14. Provisions

Current and non-current provisions include warranty costs of £6.6m (30 June 2018: £5.4m; 31 December 2018: £5.5m), claims and legal costs that arise in the ordinary course of business of £3.8m (30 June 2018: £2.0m; 31 December 2018: £1.8m) and costs associated with the US class action lawsuits of £3.9m (30 June 2018: £nil; 31 December 2018: £3.9m).

15. Share capital

Share capital as at 30 June 2019 amounted to £41.9m (30 June 2018: £41.9m, 31 December 2018: £41.9m).  No shares were issued during the period.

16. Contingent Liabilities

Contingent liabilities exist in respect of guarantees provided by the Group in the ordinary course of business for product delivery, performance and reliability.  Various Group undertakings are parties to legal actions or claims which arise in the ordinary course of business, some of which could be for substantial amounts.  In May 2015, Senior Aerospace Ketema was named as co-defendant in a putative class action lawsuit and a related lawsuit alleging property damage filed against Ametek, Inc. in the USA.  Subsequently, Senior Aerospace Ketema was named as a co-defendant in a number of similar lawsuits filed by additional plaintiffs.  Each of the lawsuits claim that Ametek had polluted the groundwater during its tenure as owners of the site where Senior Aerospace Ketema is currently located, allegedly causing harm to neighbouring properties and/or creating health risks.  On 3 April 2019, the European Commission provided its final decision that certain aspects of the UK's rules for Controlled Foreign Company (CFC) taxation gave rise to State Aid.  The UK government is seeking an annulment of this decision but is nonetheless required under EU law to recover the State Aid from beneficiaries in line with the Commission's decision, together with interest thereon.  Like many other multinational groups that have acted in accordance with this UK legislation, the Group may be affected by the final outcome of this investigation.  While the outcome of some of these matters cannot precisely be foreseen, the Directors do not expect any of these arrangements, legal actions or claims, after allowing for provisions already made where appropriate, to result in significant loss to the Group.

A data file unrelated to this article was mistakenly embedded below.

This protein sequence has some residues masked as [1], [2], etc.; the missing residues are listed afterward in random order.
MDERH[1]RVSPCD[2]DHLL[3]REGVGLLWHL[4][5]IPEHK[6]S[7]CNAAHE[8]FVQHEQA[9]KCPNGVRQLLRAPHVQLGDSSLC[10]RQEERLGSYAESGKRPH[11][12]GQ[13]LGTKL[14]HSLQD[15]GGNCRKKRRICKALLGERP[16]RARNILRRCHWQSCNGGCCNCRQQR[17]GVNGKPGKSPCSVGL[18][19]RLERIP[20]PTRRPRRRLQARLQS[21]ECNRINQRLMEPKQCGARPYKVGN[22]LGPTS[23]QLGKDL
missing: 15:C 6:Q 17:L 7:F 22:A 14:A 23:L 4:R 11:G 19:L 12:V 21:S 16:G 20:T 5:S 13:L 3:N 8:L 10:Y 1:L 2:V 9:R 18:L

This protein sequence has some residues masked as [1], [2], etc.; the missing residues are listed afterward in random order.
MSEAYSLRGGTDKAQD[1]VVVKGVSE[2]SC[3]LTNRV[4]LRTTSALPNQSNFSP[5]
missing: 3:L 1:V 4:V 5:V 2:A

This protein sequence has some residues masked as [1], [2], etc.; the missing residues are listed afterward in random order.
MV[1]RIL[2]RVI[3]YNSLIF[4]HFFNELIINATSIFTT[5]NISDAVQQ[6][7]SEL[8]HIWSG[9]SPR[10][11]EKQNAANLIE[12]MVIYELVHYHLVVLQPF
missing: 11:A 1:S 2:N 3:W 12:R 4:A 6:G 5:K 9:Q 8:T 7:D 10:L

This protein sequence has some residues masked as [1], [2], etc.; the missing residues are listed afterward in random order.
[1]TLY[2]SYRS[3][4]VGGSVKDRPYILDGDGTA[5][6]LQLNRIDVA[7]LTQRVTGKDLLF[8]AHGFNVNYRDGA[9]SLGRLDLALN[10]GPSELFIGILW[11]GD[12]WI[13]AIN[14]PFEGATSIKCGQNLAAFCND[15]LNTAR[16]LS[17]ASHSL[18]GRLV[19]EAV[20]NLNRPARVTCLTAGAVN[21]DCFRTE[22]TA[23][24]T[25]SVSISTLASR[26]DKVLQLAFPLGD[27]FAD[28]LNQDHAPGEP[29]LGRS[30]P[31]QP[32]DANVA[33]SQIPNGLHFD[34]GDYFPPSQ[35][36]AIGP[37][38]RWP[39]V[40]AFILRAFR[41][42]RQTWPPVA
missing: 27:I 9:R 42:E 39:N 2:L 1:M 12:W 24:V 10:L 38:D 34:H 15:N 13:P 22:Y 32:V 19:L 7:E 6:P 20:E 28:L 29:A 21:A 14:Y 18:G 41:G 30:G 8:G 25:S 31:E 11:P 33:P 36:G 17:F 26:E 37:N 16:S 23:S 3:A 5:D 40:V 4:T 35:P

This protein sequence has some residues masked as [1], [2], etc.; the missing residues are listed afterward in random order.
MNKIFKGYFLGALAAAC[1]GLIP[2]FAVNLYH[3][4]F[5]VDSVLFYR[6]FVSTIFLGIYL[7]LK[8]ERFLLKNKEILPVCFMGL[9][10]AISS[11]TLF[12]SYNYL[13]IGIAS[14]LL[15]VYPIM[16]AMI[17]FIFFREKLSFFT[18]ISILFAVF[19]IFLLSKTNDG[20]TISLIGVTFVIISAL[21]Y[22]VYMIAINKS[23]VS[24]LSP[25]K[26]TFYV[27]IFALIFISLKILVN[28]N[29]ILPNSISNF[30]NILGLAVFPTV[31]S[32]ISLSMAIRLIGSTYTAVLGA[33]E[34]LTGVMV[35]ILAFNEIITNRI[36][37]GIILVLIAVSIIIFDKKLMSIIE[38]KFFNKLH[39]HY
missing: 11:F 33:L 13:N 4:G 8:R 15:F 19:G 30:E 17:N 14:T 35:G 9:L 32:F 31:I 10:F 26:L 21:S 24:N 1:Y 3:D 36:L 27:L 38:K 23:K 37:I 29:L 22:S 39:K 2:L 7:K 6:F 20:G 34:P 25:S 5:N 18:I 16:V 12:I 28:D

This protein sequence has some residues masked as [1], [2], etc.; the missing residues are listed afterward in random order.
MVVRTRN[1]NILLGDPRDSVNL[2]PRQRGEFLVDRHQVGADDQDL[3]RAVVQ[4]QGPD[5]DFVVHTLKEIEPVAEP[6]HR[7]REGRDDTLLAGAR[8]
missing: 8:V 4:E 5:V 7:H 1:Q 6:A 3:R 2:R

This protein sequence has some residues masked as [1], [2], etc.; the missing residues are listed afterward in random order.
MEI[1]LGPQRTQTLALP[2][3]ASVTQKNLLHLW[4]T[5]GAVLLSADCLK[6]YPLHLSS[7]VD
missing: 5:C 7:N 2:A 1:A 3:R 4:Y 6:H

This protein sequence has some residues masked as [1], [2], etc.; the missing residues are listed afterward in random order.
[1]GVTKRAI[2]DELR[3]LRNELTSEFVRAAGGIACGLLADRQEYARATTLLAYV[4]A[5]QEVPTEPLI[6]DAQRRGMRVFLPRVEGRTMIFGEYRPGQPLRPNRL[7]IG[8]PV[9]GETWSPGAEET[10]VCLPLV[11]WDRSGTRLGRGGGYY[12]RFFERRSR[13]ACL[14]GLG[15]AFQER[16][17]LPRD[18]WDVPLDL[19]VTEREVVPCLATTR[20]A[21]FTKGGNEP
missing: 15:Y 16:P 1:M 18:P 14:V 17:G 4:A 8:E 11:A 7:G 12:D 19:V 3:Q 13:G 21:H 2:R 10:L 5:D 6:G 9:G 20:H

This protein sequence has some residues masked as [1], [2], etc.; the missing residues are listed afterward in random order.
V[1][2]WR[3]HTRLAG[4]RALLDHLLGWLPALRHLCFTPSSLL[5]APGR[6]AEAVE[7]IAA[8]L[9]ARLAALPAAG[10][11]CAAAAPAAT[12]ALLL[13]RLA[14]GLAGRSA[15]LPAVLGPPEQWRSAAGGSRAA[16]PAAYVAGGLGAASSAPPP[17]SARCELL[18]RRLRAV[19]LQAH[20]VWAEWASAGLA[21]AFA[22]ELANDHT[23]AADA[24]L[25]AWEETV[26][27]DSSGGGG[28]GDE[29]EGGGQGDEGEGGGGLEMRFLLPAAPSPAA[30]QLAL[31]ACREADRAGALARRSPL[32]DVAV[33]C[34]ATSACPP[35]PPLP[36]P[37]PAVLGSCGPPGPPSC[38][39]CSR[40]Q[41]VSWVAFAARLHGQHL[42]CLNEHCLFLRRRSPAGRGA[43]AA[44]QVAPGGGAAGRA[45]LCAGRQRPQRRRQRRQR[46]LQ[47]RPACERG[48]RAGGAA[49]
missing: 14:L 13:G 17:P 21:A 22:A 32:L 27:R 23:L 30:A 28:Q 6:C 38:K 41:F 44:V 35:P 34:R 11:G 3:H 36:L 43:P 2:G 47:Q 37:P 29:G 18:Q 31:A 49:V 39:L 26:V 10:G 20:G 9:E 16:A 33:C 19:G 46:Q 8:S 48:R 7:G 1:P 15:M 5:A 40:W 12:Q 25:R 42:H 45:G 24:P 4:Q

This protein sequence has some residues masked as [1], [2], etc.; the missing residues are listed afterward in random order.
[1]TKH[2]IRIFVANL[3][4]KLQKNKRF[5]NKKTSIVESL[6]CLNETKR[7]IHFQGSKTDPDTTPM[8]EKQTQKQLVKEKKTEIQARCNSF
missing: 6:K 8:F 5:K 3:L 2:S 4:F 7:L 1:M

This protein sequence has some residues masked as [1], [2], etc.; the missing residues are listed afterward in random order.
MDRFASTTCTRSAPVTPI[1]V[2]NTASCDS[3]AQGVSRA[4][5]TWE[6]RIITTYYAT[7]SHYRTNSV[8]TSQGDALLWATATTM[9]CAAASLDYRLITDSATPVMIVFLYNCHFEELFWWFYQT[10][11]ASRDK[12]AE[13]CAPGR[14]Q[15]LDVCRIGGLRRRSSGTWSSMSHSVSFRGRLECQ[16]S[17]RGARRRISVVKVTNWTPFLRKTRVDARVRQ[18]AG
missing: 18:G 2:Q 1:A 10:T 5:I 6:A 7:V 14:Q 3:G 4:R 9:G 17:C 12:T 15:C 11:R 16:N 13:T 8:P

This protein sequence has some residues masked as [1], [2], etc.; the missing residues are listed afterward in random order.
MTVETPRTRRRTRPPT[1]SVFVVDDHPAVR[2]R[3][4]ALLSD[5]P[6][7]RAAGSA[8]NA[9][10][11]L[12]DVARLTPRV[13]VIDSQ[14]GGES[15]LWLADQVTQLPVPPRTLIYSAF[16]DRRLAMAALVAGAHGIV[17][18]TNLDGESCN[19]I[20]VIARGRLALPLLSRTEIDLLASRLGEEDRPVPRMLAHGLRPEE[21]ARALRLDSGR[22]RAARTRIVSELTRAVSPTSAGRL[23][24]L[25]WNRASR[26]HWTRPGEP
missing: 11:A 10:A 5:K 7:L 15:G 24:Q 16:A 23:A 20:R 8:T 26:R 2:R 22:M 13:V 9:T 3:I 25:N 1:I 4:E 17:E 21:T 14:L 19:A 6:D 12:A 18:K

17. Financial Instruments

Categories of financial instruments


Half-year
ended
30 June
2019

Half-year
ended
30 June
2018


£m

£m

Carrying value of financial assets:



Cash and cash equivalents

24.0

34.9

Trade receivables

161.2

144.3

Other receivables

1.7

1.0

Financial assets at amortised cost

186.9

180.2

Foreign exchange contracts- cash flow hedges

1.7

2.0

Foreign exchange contracts- held for trading

-

0.3

Total financial assets

188.6

182.5




Carrying value of financial liabilities:



Bank overdrafts and loans

198.1

183.7

Lease liabilities

94.2

0.3

Trade payables

114.9

119.3

Other payables

63.7

59.4

Financial liabilities at amortised cost

470.9

362.7

Foreign exchange contracts- cash flow hedges

9.8

8.9

Total financial liabilities

480.7

371.6

 


Half-year
ended
30 June
2019

Half-year
ended
30 June
2018


£m

£m

Undiscounted contractual maturity of financial liabilities at amortised cost:



Amounts payable:



On demand or within one year

198.8

242.1

In the second to fifth years inclusive

130.4

44.6

After five years

216.6

104.6


545.8

391.3

Less: future finance charges

(74.9)

(28.6)

Financial liabilities at amortised cost

470.9

362.7

The carrying amount is a reasonable approximation of fair value for the financial assets and liabilities noted above except for bank overdrafts and loans, where the Directors estimate the fair value to be £205.1m (30 June 2018: £185.9m).  The fair value has been determined by applying a make-whole calculation using prevailing treasury bill yields plus the applicable credit spread for the Group.

Fair values

The following table presents an analysis of financial instruments that are measured subsequent to initial recognition at fair value.  All financial instruments are measured at level 2, i.e. those fair values derived from inputs other than quoted prices that are observable for the asset or liability, either directly (i.e. as prices) or indirectly (i.e. derived from prices).  There has not been any transfer of assets or liabilities between levels.  There are no non-recurring fair value measurements.


Half-year
ended
30 June
2019

Half-year
ended
30 June
2018


£m

£m

Assets:



Foreign exchange contracts - cash flow hedges

1.7

2.0

Foreign exchange contracts- held for trading

-

0.3

Total assets

1.7

2.3

Liabilities:



Foreign exchange contracts - cash flow hedges

9.8

8.9

Total liabilities

9.8

8.9

18. Related party transaction

Bloom Energy Corporation is a related party of the Group as Susan Brennan, an independent non-executive Director of the Group, is its Executive Vice-President and Chief Operations Officer.  In the first six months of 2019, the Group sold £0.7m (H1 2018: £1.2m) of components to Bloom Energy Corporation.  The gross receivable position as at 30 June 2019 was £0.4m (30 June 2018: £0.4m; 31 December 2018: £0.2m).